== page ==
The browning of California: The water is ours! Javan Briggs writes, “Water – it’s a big topic for small town talk all around central California. Madera, some 30 miles west of the state’s geographic center, is a hot and arid farming community in the heart of the San Joaquin Valley. At a run-down neighborhood convenience store situated at the corner of two dusty farm roads surrounded by modest homes and lush crops, after-work chit chat inevitably turns to water. Locals shake their heads while remarking that this area has always been known for its easily accessible groundwater. Yet every day, new residential wells are going dry while large corporate farms continue to drain groundwater at breakneck speed to keep water-rich mega-crops flourishing like almonds and grapes – or to sell it to the highest bidder. ... ” Read more from Counter Punch here: The browning of California: The water is ours!
Valley Citizen blog: Was there a secret water deal? Eric Caine writes: “Gail Altieri and Linda Santos have been saying for months that the Oakdale Irrigation District (OID) hides its business from members of the district. Now we’re hearing rumors that despite saying all year long it is short water, OID has sold water outside the area. Altieri and Santos are running against incumbents Al Bairos and Frank Clark for positions on the OID Board of Directors. Earlier this year, OID had a proposed water sale quashed when it was learned OID management had failed to follow California Environmental Quality Act (CEQA) guidelines for water sales. ... ” Read more from The Valley Citizen here: Was there a secret deal at Oakdale Irrigation District?
Arizona, water conservation, and the tragedy of the “paracommons”: “Sen. Jeff Flake, R-Ariz., had a go at Deputy Interior Secretary Mike Connor during a Senate hearing last week, looking for assurances that if his state left unused water in Lake Mead as part of a Colorado River Basin conservation effort, the Interior Department wouldn’t just kype it and give it to someone else (mumble mumble California something mumble mumble) … This is the latest manifestation of something I’ve written about before, Arizona’s deep-seated paranoia that others (mumble mumble California something mumble mumble) have designs on their scarce water supplies. But it also gets to a really interesting issue that I think needs to be articulated carefully as we go about the project of using less water: where does conserved water go? ... ” Read more from the Inkstain blog here: Arizona, water conservation, and the tragedy of the “paracommons”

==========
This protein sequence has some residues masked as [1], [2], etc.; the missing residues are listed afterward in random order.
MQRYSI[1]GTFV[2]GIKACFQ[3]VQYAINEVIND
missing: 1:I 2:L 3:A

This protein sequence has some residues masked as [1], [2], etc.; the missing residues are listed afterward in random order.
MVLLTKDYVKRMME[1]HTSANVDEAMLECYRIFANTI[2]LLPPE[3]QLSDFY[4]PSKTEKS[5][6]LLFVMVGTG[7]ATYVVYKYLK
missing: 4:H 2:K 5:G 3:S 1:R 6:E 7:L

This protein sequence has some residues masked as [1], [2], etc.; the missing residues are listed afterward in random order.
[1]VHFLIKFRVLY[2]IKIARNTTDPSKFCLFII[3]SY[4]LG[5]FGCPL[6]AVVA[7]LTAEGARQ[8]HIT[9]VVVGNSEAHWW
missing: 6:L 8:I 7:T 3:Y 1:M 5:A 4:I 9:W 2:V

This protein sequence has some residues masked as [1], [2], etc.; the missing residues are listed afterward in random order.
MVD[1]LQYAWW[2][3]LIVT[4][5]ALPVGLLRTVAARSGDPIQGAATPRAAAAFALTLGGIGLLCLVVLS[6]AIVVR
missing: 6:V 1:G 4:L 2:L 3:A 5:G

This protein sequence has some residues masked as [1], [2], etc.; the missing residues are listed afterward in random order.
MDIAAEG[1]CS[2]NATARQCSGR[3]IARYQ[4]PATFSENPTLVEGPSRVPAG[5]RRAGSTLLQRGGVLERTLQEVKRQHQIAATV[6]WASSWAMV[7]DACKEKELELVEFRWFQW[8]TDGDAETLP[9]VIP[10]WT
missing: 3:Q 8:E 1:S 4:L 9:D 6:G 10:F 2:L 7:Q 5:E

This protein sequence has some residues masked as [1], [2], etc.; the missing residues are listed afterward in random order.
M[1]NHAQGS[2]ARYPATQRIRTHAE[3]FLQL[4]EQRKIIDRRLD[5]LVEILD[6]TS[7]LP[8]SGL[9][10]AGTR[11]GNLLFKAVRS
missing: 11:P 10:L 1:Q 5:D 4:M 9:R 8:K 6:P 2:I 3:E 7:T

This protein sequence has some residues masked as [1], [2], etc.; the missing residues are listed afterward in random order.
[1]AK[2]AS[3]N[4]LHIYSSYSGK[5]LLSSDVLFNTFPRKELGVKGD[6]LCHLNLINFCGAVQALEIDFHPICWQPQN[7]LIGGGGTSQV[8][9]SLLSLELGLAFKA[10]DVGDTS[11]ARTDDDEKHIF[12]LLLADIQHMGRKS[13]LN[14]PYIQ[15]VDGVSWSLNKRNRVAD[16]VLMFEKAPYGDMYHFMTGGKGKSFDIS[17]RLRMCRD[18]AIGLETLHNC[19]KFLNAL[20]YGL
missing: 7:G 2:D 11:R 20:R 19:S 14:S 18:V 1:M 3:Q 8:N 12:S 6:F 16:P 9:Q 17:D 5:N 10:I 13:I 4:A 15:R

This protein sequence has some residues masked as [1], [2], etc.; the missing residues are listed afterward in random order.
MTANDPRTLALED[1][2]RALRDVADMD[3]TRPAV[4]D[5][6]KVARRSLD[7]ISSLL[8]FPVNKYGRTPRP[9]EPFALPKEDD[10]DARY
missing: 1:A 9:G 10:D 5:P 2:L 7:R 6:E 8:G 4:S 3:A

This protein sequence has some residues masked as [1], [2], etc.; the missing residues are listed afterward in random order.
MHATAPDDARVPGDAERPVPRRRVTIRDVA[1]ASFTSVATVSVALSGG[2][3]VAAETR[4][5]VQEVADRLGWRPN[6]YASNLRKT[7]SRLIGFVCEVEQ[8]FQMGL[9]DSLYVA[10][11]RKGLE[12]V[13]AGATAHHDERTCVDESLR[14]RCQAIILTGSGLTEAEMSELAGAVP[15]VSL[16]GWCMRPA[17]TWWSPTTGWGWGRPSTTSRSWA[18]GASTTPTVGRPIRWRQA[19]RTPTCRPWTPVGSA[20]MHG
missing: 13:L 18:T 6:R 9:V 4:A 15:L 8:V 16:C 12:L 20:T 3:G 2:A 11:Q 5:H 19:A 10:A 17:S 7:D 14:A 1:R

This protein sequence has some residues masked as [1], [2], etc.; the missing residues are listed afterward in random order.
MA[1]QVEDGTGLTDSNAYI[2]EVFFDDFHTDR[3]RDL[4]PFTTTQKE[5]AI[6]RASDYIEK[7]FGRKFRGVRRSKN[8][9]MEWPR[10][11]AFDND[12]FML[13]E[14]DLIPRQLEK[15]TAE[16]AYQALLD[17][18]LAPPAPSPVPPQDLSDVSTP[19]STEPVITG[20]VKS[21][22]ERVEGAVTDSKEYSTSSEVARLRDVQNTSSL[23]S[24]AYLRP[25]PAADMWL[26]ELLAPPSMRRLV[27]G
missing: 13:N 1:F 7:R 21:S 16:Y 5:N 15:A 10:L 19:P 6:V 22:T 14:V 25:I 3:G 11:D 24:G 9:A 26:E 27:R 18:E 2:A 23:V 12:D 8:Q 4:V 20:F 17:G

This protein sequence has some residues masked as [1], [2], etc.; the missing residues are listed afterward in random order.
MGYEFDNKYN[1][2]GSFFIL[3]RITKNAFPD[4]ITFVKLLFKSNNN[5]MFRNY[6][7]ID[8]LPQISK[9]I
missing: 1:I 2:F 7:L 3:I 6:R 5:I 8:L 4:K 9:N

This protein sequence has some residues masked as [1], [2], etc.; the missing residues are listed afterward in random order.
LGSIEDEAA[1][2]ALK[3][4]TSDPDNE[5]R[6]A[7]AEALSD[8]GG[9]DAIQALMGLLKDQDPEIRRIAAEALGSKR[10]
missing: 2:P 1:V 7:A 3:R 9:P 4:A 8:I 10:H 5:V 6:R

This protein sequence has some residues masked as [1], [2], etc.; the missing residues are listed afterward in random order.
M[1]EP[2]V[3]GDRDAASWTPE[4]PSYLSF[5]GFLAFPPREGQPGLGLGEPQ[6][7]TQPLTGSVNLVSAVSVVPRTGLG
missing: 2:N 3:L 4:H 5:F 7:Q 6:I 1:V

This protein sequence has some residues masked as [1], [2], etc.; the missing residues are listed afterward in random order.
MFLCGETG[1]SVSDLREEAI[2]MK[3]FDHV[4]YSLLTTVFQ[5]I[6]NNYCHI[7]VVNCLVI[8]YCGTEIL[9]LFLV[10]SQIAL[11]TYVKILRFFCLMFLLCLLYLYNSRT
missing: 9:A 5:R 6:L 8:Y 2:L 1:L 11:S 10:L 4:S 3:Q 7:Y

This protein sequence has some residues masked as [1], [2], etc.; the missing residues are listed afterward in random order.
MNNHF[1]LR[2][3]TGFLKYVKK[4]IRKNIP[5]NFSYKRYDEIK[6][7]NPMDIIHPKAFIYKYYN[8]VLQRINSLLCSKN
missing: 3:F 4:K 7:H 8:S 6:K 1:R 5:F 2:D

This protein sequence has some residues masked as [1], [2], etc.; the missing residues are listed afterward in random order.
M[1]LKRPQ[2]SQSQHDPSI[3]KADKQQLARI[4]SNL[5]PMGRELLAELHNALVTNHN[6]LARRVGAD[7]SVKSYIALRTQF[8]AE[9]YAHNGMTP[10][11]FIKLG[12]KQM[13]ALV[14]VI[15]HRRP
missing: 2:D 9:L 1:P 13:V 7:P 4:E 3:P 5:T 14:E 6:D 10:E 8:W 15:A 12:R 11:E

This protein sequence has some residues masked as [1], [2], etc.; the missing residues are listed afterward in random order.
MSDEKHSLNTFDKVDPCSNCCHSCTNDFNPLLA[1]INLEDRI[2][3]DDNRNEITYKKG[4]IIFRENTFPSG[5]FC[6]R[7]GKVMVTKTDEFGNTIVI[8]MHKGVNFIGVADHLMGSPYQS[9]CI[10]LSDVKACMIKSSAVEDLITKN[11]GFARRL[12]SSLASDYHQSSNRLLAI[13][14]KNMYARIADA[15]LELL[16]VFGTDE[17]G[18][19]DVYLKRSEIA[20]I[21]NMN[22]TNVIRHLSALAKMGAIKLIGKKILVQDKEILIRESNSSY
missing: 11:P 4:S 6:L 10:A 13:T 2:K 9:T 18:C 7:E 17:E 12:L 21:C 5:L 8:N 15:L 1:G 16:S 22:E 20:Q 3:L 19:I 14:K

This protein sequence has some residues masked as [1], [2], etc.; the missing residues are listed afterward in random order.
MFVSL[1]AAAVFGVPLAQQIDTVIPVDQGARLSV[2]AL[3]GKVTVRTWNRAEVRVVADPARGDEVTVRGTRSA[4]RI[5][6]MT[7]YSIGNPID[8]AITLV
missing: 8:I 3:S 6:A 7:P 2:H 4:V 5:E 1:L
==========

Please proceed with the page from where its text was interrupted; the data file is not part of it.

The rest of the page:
California and other western states see barriers to protecting streams: “Unnaturally low flows in rivers and streams throughout the western United States have threatened fish and other aquatic species for decades. But restoring flows has proved a significant and complex challenge. A recent report prepared for the National Fish and Wildlife Foundation by Stanford University’s Water in the West Program documents twelve western states’ efforts to restore stream flows using a relatively recent tool: environmental water transfers. My research for the report focused on California’s transfers. So although this post highlights the report’s key findings, it primarily examines barriers and opportunities for California’s environmental water transfers, especially under drought conditions. Historically, western water law provided no incentive to keep water in streams. ... ” Read more from the Legal Planet blog here: California and other western states see barriers to protecting streams
Photo credit: Small pool at the Getty Villa by flickr photographer Ron Lute.
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About the Blog Round-up: The Blog Round-up is a weekly journey through the wild and varied tapestry of blog commentary, incorporating the good, the bad, the ugly, and sometimes just plain bizarre viewpoints existing on the internet. Viewpoints expressed are those of the authors and not necessarily my own; inclusion of items here does not imply my endorsement of their positions. Items are chosen to express a wide range of viewpoints, and are added at the editor’s discretion. While posts with obvious factual errors are excluded, please note that no attempt is made on my part to verify or fact check the information bloggers present, so caveat emptor – let the buyer beware.